7 strong authentication practices for zero trust

As organizations grapple with protecting data and infrastructure in the era of cloud technology and remote working, Yubico’s Chad Thunberg argues that strong authentication should sit at the heart of zero trust plans.
As organizations grapple with protecting data and infrastructure in the era of cloud technology and remote working, Yubico’s Chad Thunberg argues that strong authentication should sit at the heart of zero trust plans.

Zero trust is built on the principle that organizations should frequently reestablish trust with individuals and devices attempting access to information. It’s a departure from a perimeter protection framework in which gaining access from outside is difficult, but everyone inside is implicitly trusted (or at least trusted more). Such traditional IT network security contributes to the frequency and impact of security events; the model is untenable in most use cases.

Why authentication matters

The rise in high impact incidents and evolving infrastructure should have us all assessing our authentication protocols. Although littered with buzzwords and competing stories based on what vendors are trying to sell, zero trust concepts are compelling. Indeed, our day to day conversations with customers is often focused around supporting their zero trust initiatives.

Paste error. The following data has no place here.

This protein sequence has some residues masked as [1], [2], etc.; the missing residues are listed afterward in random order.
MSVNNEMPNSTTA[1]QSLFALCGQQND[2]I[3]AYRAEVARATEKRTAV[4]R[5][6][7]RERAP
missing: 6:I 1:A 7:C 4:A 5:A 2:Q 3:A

With zero trust, it is imperative to establish a strong proof of identity. Every user attempting to access data will have to be authenticated. Every device will have to meet minimum security and health requirements, even if they are known assets. Users should re-authenticate more frequently, so the method should not only be effective, but efficient. 

First, consider how users prove their identity and how much confidence can be placed in the proof. One thing is sure, passwords on their own are not strong enough in the face of techniques attackers currently employ. Neither are passwords particularly user-friendly when we consider storage, length, complexity, and rotation requirements (which is no longer a best practice).

The following best practices should be considered as part of the zero trust journey: 

1. Phishing-resistance

Phishing is commonly used to extract credentials from unwitting targets to gain access to data, systems or applications. Passwords are obviously not resilient to phishing attacks but neither are one-time passwords fully resilient against some attack types. Despite this, research tells us that SMS one-time passcodes (OTPs) and mobile authentication apps are the most popular two factor authentication (2FA) methods. Authentication needs to be phishing-resistant and should work across multiple device types, and support higher security work environments that restrict mobile devices. Solutions that meet all of these criteria and don’t require deployment of client-side software, are ideal!

2. Secure

It goes without saying but the authentication method should be resilient to attack from a capable and persistent attacker. Dedicated and purpose-built devices include hardware security keys. With this form of authentication, users register their key with the applications and devices they use. To log-in, they present the key during the authentication process to prove their identity. Complex cryptographic actions that take place in the background, confirm that the user and service they are connecting to are genuine.